Salomon has redesigned their entire line of QST skis for the 2019-2020 season, so we thought we'd give the QST 99 another shot to test out their new construction. Although these skis sport a new carbon and basalt laminate running the length of the ski, which our testers found increased the dampness of the Salmonon QST 99, we still found the tips to be quite chattery despite the new "Cork Damplifier" technology. We scored the new version of this ski quite similarly to the previous and found them to be the most fun when conditions are soft and consistent.
Salomon QST 99 Review
Compare prices at 3 resellers Pros: Fun in soft and predictable snow conditions
Cons: Excessive chatter, ski short
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Our Analysis and Test Results
We tested the 2019-2020 Salomon QST 99 in a 181cm length, which comes with 138-99-120 dimensions and a stated 18m turn radius. Salomon integrated a carbon laminate, which runs the entire length of the ski and is infused with basalt and is intended to increase vibration absorption. They also replaced their old Koroyd tip technology with what they call "Cork Damplifier", which is supposed to be lighter and damper. The overall shape and profile of the ski has not changed much, and our testers found the ski to be quite similar to previous versions.
Stability at Speed
Salomon claims that the QST 99 inspires confidence when flying down your favorite groomers, but our testers only found that to be true when there was a fresh coating of new snow on top of the corduroy. When conditions were firm and steep (on or off-piste), we found the tips of these skis to be quite floppy, despite the new embedded technology.
Our testers found the skis overall feel more damp, especially underfoot, but even our intermediate level ski testers were able to push this ski past their comfort level on steep, fast groomers. We also found them to be suscept to chattering out, instead of holding a solid edge, in steep and chalky off-piste conditions. Overall, we found only a slight increase in stability at speed compared to older models.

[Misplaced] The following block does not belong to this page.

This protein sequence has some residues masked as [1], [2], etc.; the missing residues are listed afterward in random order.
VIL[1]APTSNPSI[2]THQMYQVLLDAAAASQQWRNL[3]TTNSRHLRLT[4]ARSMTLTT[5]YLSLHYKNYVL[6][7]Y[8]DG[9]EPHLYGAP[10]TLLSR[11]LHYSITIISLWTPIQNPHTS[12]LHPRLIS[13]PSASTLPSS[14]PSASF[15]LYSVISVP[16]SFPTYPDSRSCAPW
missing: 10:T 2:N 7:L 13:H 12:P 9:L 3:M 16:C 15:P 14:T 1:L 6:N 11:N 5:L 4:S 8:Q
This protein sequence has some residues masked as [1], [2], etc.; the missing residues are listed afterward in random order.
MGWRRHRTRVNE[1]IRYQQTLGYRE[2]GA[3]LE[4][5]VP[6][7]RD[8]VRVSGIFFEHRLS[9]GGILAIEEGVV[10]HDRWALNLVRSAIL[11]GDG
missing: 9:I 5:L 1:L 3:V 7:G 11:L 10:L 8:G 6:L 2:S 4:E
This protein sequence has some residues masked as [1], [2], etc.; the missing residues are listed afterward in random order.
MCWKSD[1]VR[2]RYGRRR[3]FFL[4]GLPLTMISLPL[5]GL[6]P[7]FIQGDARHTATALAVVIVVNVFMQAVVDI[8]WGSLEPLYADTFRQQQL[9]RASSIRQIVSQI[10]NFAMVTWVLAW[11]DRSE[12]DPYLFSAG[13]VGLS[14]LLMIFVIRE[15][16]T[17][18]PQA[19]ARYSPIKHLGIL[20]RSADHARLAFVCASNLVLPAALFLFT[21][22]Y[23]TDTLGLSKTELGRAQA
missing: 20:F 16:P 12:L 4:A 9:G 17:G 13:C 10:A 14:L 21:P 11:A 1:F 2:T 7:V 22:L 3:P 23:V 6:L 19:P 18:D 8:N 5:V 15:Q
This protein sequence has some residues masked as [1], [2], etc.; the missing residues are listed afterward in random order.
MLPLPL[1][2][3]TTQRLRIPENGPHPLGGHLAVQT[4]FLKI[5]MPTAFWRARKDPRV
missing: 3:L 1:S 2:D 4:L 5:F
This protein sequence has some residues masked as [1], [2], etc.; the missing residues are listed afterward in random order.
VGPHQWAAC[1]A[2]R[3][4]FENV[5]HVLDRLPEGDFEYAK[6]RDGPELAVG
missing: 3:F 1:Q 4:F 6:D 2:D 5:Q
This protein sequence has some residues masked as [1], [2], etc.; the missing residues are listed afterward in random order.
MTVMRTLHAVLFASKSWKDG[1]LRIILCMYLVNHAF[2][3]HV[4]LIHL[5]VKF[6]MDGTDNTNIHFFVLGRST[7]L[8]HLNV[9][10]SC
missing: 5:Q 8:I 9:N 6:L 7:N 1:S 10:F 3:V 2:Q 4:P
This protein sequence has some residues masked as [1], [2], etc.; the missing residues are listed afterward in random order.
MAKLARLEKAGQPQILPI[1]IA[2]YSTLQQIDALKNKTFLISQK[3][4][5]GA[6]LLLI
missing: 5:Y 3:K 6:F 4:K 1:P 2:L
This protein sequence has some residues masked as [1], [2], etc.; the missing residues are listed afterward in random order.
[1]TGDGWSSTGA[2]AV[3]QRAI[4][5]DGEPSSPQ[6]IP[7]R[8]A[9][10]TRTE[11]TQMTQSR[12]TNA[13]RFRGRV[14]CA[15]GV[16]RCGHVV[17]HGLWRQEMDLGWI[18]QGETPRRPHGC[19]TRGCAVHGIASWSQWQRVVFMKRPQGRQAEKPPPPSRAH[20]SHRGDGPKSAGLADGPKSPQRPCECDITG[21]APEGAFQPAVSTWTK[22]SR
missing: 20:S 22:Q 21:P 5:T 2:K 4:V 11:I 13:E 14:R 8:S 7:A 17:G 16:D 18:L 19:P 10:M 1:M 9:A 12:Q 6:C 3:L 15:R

While the Salmonon QST 99 is relatively quick edge to edge given its 99mm waist width, it would not be our first pick for a slalom race. Our testers agreed that the edge hold left something to be desired, and the overall bulky dimensions of the ski meant they had to be on their game to control the ski throughout the turn.
We found that at moderate speeds, and with medium radius turns, this ski could be fun carving down soft groomers. There is a bit of pop from the camber, but the lack of quality edge hold when conditions were firm had our testers shying away from the QST 99.
When conditions are firm and/or variable, the Salomon QST 99 are best left at home. Our testers felt that the big floppy tips combined with a relatively soft flex and poor vibration dampening left quite a bit to be desired out of an all-mountain ski. Adding to that, we found those tips being deflected easily and the tails hooking and catching in uneven chopped up snow. Our testers were hoping for increased performance in this category from this new design, but we did not find that to be the case.
This is where the QST 99 truly shines. It performs like a dream on an untracked fresh line. Steep, mellow, low angle, it doesn't matter as long as mother nature has laid down a new blanket of fluff for you. Our testers praised the Salmon QST 99's ability to float effortlessly through all but the deepest powder days, thanks to a large rockered shovel and a wide waist. Our testers also found it easy to slarve and slash the pow in open terrain, and then quickly transition to short poppy turns in tight trees. As long as the storm delivers, the QST 99 will too.
Our testers found these skis quite comfortable in the air. They have enough pop to get you airborne and are light enough to maneuver for simple 3's and shifties.
The soft flex pattern of the QST 99 also adds to its playfulness. While you won't be taking these skis into the superpipe, our testers had fun taking them off short drops, especially when conditions were soft and forgiving.
The Salomon QST 99 dimensions proved to be slightly cumbersome for our testers in the bumps. We found them to be relatively light and nimble, especially given their proportions, but in tightly spaced moguls, or those with deep troughs, it was easy for the skis to get in the way. Despite all that, our testers were able to have some fun in small soft bumps on these skis.
The Salomon QST 99 are right in the middle group in terms of pricing. While we feel the price is fair for the quality of the ski, in our opinion, there are better performing all-mountain skis in the same price range.
When the skiing conditions are easy, the Salomon QST 99 will deliver. They are best suited for a pow day where you lap your secret stash until it's tracked out and then head home. Even though they were redesigned with the thought of improving their performance in variable conditions with all sorts of new technology and materials, our testers felt there is still something left to be desired our of these skis. In a huge field of amazing all-mountain skis, sometimes simpler is better.
— Andrew Pierce